We didn't do many of the shipboard activities, but my husband did sign up for the photography classes for $75. He said he learned a little, but wasn't overly impressed. They do offer some computer classes as well, some are free and others you pay for. It's the same with exercise classes. They had the usual shipboard activities like trivia, bingo, lectures, jigsaw challenge, ping pong, basketball challenge and scattegories. There was a movie every day in the Princess Theater, and sometimes one at night in the Vista Lounge. We were a little disappointed they never had any port lectures as most other cruises do. This would have added a great deal to the experience. As for entertainment, we only attended about 4 shows. Those we saw were pretty good but there wasn't much offered that we felt compelled to see. Had they been offered at 7 & 9, rather than 8:15 and 10:15, we may have attended a few more.
We used the self service laundry a few times. Unfortunately one washer and drier on our deck (#10) was broken, and had been at least since the Dawn Princess sailed from San Francisco. Most of the passenger decks (except one) have two washers and two driers. It costs $1 to wash your clothes and $1 for only 12 minutes on the drier. We believe this to be an error due to the conversion from American to Australian, but you should be prepared to pay that much unless or until they fix it. The drier on deck nine was configured correctly and you get 36 minutes for the $1. We brought it to their attention, but to no avail. They insisted 12 minutes per $1 was correct. When it was in American money you got 12 minutes for one quarter.
Although I'm not usually a fan of sea days, I actually enjoyed them this time. Partly because of our nice mini-suite, but also because we are already falling apart in our middle age and the days of rest were often needed. Since we were up early we could usually go for a walk (3 times around deck 7 was a mile) and use the pool and hot tub before it got busy. Although with such an elderly population on the ship, I don't think chair hogs were a problem anyway! We also used the casino and spent $10 to $20 in the slot machines on sea days. Unfortunately the casino had to close down from Darwin to Adelaide. I think it's because Western Australia wanted a piece of the profits and Princess wouldn't give it to them. I'm not really sure, but something to do with Western Australia's rules anyway. They aren't even allowed to hold Bingo either! I really didn't care since we don't typically spend much time or money in the casino on a cruise. In the afternoons we often got together with friends of ours to play cards and that was a lot of fun. Yup, the sea days weren't so bad this time around.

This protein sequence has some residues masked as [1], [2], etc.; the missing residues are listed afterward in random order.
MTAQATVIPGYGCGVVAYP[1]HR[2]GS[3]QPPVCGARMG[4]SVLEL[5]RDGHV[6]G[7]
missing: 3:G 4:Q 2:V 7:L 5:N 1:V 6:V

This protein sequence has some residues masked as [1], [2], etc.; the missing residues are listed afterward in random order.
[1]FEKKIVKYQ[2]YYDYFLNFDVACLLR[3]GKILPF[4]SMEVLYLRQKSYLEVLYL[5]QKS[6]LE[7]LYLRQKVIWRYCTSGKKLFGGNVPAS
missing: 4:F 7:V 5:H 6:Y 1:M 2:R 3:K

Food & Drinks:
Unfortunately the "Anytime Dining" option isn't offered on the Dawn as of yet. We found the food in the Horizon Court buffet to be quite good overall. I was brave and tried a few things I'd normally pass up, but I'm quite a fussy eater so I like simple foods best.
The breakfast buffet can get old for me real quick, but we did eat a good hearty breakfast on port days and a light one of cereal and fruit on sea days. They always had the omelet bar, fried eggs, scrambled eggs, and would alternate a unique type of egg dish each day. There was always French toast, pancakes and hash browns similar to McDonald's. I'd say whatever you normally eat for breakfast would probably be on the buffet, be it heavy or light and healthy.
The grill by the pool was open from 11am to 6pm and they had hamburgers, hotdogs, knockwurst, bratwurst, chicken burgers, and of course French fries. We ate here twice in the afternoon, but got the French fries several times and they were usually hot and excellent.
The lunchtime buffet (11:30 to 3:30) was typically themed on sea days, like Mexican, Japanese, Tropical, International, Italian, Chinese, etc. We generally preferred the lunch ones to the dinner buffets, which worked out good because by the time dinner rolled around we weren't exactly starving. Some days they had a nice dessert table offered just like at dinner, but not always.
The snack buffet in the afternoon (3:30-5:30) often had some of the same hot dishes left over from lunch time, nachos, plus there was also a sandwich station. They usually had two types of thick pizza, and this is the time of day to get the free ice cream and cookies! I really miss those cookies.